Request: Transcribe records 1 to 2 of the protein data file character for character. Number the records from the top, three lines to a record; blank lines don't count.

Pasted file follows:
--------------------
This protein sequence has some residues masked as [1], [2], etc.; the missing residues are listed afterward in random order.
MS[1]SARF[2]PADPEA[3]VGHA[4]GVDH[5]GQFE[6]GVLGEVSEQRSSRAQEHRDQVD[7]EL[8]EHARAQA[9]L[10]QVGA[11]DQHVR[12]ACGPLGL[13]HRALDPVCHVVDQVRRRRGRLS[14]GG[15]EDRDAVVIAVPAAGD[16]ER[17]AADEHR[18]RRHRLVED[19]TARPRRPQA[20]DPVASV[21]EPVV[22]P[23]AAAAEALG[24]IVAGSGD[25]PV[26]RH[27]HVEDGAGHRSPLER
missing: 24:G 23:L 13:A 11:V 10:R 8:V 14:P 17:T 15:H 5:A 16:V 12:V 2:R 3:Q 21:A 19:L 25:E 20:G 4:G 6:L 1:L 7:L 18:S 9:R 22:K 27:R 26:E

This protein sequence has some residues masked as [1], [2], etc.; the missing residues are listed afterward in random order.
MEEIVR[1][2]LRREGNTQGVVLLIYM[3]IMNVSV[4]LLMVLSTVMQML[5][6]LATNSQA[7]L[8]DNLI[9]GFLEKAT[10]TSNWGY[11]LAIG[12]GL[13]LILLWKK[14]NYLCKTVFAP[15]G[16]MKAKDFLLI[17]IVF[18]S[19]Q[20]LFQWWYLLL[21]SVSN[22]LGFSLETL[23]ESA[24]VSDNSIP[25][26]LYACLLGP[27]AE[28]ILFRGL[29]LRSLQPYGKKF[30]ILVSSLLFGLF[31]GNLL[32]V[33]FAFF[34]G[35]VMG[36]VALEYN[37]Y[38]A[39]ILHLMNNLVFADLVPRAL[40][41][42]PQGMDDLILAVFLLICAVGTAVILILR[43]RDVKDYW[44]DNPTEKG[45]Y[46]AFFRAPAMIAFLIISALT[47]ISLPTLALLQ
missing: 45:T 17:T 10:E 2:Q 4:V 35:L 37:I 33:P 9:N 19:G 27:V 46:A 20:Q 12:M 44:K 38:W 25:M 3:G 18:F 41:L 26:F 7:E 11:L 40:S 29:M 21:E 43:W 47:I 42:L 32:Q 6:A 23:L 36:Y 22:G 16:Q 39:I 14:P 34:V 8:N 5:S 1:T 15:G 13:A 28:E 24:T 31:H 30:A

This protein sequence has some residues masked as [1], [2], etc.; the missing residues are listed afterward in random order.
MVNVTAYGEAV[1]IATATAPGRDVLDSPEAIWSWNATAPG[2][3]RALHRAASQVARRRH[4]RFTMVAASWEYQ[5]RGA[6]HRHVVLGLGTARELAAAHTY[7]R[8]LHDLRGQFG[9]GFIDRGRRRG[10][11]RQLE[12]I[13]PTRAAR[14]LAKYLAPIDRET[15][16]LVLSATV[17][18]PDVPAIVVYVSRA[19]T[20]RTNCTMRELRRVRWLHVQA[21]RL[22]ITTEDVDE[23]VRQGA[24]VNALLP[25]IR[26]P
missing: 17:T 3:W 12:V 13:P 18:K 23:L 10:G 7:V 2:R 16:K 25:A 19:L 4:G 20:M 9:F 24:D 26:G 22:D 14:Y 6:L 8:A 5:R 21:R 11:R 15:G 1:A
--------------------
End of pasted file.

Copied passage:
This protein sequence has some residues masked as [1], [2], etc.; the missing residues are listed afterward in random order.
MS[1]SARF[2]PADPEA[3]VGHA[4]GVDH[5]GQFE[6]GVLGEVSEQRSSRAQEHRDQVD[7]EL[8]EHARAQA[9]L[10]QVGA[11]DQHVR[12]ACGPLGL[13]HRALDPVCHVVDQVRRRRGRLS[14]GG[15]EDRDAVVIAVPAAGD[16]ER[17]AADEHR[18]RRHRLVED[19]TARPRRPQA[20]DPVASV[21]EPVV[22]P[23]AAAAEALG[24]IVAGSGD[25]PV[26]RH[27]HVEDGAGHRSPLER
missing: 24:G 23:L 13:A 11:V 10:R 8:V 14:P 17:T 15:H 5:A 16:V 12:V 2:R 3:Q 21:A 19:L 25:E 20:G 4:G 6:L 1:L 7:L 18:S 9:R 22:K 27:R 26:E

This protein sequence has some residues masked as [1], [2], etc.; the missing residues are listed afterward in random order.
MEEIVR[1][2]LRREGNTQGVVLLIYM[3]IMNVSV[4]LLMVLSTVMQML[5][6]LATNSQA[7]L[8]DNLI[9]GFLEKAT[10]TSNWGY[11]LAIG[12]GL[13]LILLWKK[14]NYLCKTVFAP[15]G[16]MKAKDFLLI[17]IVF[18]S[19]Q[20]LFQWWYLLL[21]SVSN[22]LGFSLETL[23]ESA[24]VSDNSIP[25][26]LYACLLGP[27]AE[28]ILFRGL[29]LRSLQPYGKKF[30]ILVSSLLFGLF[31]GNLL[32]V[33]FAFF[34]G[35]VMG[36]VALEYN[37]Y[38]A[39]ILHLMNNLVFADLVPRAL[40][41][42]PQGMDDLILAVFLLICAVGTAVILILR[43]RDVKDYW[44]DNPTEKG[45]Y[46]AFFRAPAMIAFLIISALT[47]ISLPTLALLQ
missing: 45:T 17:T 10:E 2:Q 4:V 35:L 37:I 33:P 9:N 19:G 27:V 46:A 20:Q 12:M 44:K 38:W 25:M 3:G 18:F 41:L 26:F 7:E 11:L 40:S 29:M 21:E 43:W 47:I 42:L 32:Q 6:A 23:L 36:Y 22:G 16:Q 39:I 14:P 34:V 8:N 5:S 1:T 15:G 13:A 28:E 24:T 31:H 30:A